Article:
 The data for the present study were drawn from the first wave of a longitudinal study (N = 255) conducted by Taveeshi Gupta and Dr. Niobe Way in New Delhi, India.

Step 3 Masculine gender-typed behavior x Type of Friends

Q3. Does having more friends of the same gender moderate this relation?

Name of Measure



Even when something in bothering me, it is important to act like nothing is wrong around my friends.

∝ = .73

Gupta et al., under review)

1 (Strongly agree) to 4 (Strongly disagree) Networks of Relationship Inventory

∝ = .75

1 (Little or none) to 5 (The most) “When you think of your friends, are there more guys or girls?”

Gender of Friends




Mean Values


4 3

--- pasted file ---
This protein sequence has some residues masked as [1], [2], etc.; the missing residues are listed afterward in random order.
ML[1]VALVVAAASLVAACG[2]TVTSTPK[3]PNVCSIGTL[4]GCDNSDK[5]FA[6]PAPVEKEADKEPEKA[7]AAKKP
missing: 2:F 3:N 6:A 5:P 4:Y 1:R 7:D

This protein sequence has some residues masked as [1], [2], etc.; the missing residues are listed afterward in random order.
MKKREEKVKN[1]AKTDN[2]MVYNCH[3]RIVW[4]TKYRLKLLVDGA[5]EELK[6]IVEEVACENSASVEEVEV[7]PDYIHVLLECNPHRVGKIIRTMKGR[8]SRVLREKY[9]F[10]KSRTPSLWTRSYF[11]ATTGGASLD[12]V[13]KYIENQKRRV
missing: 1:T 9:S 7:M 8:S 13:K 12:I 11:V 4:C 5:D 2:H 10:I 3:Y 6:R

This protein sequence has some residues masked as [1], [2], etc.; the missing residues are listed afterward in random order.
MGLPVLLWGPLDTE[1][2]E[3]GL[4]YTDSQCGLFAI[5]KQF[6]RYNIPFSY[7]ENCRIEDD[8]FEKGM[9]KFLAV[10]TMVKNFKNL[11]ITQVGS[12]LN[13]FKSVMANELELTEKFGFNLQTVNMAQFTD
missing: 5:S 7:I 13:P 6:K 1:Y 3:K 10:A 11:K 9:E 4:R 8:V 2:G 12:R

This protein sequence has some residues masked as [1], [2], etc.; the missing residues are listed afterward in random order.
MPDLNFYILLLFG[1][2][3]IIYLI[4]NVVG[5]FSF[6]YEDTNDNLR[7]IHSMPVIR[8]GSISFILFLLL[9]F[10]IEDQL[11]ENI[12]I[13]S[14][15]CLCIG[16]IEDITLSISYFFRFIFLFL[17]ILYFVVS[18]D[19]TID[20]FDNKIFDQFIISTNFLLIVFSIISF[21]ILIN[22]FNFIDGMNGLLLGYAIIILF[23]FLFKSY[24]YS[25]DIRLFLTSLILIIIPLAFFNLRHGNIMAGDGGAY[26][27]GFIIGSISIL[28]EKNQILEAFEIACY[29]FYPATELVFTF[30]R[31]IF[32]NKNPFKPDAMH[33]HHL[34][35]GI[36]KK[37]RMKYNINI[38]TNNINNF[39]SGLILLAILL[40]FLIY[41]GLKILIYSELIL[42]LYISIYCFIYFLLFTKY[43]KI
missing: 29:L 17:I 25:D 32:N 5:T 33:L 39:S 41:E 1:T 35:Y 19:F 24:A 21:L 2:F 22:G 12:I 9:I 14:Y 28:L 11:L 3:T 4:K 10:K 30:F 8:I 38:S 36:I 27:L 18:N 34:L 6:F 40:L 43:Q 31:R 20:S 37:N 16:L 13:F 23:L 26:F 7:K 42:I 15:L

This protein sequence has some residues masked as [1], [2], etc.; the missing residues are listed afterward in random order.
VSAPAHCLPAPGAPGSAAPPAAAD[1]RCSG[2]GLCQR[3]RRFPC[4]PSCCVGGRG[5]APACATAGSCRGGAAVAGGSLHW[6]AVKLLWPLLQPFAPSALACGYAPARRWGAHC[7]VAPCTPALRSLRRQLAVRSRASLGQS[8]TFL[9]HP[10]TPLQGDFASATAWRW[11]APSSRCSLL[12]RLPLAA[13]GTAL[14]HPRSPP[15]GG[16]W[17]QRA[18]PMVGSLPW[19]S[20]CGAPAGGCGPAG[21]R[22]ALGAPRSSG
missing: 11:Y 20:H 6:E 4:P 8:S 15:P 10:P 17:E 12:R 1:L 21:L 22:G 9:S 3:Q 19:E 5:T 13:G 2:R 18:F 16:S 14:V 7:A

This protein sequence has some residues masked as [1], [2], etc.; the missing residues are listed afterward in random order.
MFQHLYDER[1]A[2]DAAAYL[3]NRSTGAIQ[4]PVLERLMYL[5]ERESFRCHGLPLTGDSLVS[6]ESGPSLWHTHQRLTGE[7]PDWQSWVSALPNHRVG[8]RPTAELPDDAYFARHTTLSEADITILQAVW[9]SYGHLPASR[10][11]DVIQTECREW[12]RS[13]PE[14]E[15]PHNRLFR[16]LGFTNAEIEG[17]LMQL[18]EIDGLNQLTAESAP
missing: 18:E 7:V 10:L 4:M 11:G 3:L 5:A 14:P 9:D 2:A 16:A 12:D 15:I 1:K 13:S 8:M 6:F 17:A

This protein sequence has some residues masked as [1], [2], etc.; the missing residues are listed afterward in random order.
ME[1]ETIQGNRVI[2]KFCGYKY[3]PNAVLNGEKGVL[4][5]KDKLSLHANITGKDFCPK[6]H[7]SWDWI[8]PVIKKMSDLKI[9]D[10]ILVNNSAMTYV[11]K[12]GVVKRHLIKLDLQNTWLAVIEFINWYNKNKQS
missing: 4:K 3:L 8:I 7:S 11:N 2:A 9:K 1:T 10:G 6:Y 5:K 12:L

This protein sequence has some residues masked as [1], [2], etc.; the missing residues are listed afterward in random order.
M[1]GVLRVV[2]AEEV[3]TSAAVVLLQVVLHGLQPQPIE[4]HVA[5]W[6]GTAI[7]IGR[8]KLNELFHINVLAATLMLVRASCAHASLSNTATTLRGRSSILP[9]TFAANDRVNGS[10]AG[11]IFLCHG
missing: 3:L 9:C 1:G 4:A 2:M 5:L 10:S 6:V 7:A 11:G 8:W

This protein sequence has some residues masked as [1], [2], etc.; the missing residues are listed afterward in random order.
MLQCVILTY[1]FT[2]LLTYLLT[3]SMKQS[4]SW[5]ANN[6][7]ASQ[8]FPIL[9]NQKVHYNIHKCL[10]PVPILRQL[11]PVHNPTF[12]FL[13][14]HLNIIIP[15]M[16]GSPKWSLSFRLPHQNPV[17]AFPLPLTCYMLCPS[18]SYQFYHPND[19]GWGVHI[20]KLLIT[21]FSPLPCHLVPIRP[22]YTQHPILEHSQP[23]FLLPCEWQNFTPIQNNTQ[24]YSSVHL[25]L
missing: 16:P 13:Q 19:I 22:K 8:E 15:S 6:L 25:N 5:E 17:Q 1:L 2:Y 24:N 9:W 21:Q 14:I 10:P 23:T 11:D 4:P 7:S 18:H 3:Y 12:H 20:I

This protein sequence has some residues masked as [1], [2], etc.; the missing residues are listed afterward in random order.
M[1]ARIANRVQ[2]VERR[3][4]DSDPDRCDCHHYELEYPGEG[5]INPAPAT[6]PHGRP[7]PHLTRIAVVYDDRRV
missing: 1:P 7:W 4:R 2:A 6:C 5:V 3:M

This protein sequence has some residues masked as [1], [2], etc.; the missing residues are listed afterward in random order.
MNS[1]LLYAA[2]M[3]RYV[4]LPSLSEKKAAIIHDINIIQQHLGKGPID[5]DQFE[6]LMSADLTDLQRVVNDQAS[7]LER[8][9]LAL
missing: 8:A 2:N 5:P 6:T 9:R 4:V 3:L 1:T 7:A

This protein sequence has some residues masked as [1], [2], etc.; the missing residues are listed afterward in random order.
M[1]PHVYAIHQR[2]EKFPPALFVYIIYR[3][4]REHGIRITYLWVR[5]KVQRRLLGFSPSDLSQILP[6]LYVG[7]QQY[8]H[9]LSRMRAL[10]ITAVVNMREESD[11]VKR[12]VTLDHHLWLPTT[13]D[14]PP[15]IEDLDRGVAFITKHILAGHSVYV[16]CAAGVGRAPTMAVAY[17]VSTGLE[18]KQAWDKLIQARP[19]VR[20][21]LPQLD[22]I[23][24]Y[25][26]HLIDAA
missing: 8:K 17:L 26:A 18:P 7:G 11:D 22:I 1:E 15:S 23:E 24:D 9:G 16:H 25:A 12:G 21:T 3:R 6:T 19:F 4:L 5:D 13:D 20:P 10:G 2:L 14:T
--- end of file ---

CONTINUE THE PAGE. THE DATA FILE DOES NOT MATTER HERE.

 that boys adhered to masculine gender-typed behaviors more so than did girls.  With regards to friendship quality, children who adhered more strongly to gender-typed masculine behaviors experienced lower friendship quality.  These findings corroborate those of previous studies (Gupta et al., in press; Santos, 2010; Way, 2011) showing that adolescents who are raised to adhere to masculine gender-typed behaviors not only experience negative friendship quality but also report lower levels of quality of life (Way, 2011).

 Results of this study indicate that, despite globalization trends and the westernization of India (especially in urban areas), traditional gender norms are still upheld and permeate the relationships of the younger generation (Bhogle, 1999).